Chairman of Justice & Peace Committee of Catholic Busan Diocese
Situation of the Catholic Church in Korea regarding nuclear technology
The concern of Korean Catholic Church towards nuclear technology has been brought to light in the aftermath of the 2011 Fukushima nuclear disaster. Our activism dates back before 2011 as we have taken a counter-movement against the construction of Yonguan nuclear power plant primarily under the leadership of Gwangju Archdiocese. However such efforts were only recognized locally and did not receive attention beyond there. The Fukushima disaster has given us a significant opportunity to perceive nuclear power not only as regional problem but also as a global issue that humanity faces.
In Oct. 31, 2011, Bishop Kang U-il, Director of the Catholic Bishops Conference of Korea, gave a lecture titled “Consideration and responsibility of Christians toward another social construction for the denuclearization of power generation” which paved the way for the Catholic Church in Korea to handle the nuclear issue more seriously. He defined nuclear disaster as an alarming accident that can affect tens of millions in the area which will bring about a great disaster that would violate the basic human rights of the living. In the same year the Samcheoc Committee was awarded the environmental prize through the evaluation of their works to reduce the appeal of nuclear power generation.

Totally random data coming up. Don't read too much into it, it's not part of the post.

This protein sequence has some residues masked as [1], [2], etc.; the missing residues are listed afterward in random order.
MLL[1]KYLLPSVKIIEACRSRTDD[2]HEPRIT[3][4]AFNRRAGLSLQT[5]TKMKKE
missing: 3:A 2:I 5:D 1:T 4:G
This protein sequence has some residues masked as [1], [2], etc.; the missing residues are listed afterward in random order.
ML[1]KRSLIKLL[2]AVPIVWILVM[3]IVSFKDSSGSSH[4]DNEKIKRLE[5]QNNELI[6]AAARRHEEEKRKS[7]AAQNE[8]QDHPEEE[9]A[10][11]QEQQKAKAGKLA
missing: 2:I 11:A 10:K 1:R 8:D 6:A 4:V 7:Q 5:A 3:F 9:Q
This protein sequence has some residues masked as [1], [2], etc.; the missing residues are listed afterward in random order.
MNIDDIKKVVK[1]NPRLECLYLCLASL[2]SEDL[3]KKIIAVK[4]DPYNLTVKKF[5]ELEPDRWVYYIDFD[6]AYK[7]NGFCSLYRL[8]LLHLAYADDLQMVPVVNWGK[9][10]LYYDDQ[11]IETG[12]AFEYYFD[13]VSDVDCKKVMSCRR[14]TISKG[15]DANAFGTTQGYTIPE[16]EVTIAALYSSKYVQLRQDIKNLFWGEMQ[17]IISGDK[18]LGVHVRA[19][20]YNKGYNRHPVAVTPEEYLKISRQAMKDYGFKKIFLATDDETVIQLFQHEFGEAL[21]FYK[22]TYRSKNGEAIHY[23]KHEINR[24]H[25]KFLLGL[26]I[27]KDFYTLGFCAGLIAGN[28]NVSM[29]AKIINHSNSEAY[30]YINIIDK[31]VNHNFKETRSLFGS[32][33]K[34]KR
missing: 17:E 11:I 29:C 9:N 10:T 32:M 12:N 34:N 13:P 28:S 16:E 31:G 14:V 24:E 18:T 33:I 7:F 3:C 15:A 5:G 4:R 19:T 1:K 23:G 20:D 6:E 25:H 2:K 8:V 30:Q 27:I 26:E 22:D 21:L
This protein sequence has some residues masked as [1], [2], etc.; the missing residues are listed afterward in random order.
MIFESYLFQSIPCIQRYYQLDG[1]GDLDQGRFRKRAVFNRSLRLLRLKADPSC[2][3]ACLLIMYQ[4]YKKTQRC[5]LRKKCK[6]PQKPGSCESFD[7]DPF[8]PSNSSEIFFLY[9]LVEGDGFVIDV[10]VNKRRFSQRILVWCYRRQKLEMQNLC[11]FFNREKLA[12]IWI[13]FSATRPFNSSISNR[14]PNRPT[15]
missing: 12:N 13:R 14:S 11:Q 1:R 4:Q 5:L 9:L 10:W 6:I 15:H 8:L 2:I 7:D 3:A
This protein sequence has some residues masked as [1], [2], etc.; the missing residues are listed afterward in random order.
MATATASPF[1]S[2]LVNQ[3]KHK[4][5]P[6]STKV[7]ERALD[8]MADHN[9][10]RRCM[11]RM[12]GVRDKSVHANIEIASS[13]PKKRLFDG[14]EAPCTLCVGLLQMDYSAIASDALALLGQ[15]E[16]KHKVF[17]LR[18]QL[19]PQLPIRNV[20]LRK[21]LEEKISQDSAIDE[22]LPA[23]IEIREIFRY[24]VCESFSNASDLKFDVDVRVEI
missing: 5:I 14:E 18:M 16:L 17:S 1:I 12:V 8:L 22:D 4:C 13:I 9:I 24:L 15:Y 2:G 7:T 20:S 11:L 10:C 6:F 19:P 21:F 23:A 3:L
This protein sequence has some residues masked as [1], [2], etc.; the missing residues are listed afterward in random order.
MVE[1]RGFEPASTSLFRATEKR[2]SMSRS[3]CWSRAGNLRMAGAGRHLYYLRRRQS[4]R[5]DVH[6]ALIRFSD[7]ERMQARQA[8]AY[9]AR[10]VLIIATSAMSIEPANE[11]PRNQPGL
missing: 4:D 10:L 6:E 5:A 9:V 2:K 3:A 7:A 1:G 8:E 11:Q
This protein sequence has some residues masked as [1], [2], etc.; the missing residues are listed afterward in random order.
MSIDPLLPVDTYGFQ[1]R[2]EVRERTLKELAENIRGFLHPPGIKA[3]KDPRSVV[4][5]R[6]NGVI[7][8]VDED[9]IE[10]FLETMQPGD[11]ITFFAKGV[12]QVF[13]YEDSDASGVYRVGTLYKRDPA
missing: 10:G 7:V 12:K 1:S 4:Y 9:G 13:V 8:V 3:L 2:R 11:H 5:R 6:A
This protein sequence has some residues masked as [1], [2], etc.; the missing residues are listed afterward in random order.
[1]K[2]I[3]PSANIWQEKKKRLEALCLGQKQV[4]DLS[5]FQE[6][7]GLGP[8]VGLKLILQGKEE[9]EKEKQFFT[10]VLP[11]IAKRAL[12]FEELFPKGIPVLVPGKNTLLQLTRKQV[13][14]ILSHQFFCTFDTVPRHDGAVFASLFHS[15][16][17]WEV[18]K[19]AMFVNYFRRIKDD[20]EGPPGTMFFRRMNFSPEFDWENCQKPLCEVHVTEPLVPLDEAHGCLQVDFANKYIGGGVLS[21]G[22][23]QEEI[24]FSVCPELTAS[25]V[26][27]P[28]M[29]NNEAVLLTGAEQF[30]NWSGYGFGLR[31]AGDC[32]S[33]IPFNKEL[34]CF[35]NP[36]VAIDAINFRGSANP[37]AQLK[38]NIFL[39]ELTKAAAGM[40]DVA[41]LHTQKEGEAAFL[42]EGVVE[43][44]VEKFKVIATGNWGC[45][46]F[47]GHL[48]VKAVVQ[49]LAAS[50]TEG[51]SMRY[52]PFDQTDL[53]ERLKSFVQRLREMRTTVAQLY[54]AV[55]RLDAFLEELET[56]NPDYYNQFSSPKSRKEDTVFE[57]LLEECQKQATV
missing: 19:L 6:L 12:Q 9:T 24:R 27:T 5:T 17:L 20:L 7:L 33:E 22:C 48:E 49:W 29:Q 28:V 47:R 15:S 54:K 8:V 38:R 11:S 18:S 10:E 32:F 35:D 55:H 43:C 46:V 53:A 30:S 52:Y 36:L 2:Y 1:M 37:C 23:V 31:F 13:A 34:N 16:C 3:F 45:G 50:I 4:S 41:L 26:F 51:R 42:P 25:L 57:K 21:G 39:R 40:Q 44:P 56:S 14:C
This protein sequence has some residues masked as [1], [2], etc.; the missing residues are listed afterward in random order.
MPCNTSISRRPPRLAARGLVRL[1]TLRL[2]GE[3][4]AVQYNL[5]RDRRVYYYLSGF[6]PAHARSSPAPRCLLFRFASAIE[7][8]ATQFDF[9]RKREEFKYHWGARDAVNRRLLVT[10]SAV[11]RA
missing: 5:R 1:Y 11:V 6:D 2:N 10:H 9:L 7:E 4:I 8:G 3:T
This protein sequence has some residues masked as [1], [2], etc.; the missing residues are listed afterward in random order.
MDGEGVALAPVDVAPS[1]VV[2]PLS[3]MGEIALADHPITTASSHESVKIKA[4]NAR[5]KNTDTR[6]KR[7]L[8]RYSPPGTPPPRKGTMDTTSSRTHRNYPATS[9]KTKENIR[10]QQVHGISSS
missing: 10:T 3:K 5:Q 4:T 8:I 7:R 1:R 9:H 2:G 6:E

On November 8, the 17th Bishops of Korea & Japan held an Exchange Meeting in Sendai and issued a statement titled “Abolish Nuclear Plants Immediately ~Facing the Tragedy of the Fukushima Daiichi Nuclear Plant Disaster~”, which has led advocates to the awareness of the anti-nuclear power generation movement of the Catholic Church in Korea. In addition, a Catholic group “East Coast Anti-nuclear Power Generation Movement, Catholic Solidarity” was founded in Yonghae Church of the Andong Diocese on Jan.16th, 2012. During 2012 and 2013 the anti-nuclear power generation movement has been actively continued. Immediately after, a statement was issued towards the opposition of “the planning of new construction of nuclear power generation and Miryang transmission tower which will transmit electricity from nuclear plants”. The 18th Bishops of Korea & Japan Exchange Meeting on the theme “Denuclearizing power generation is our life” has, in particular, brought major impact to the Churches in Korea as well.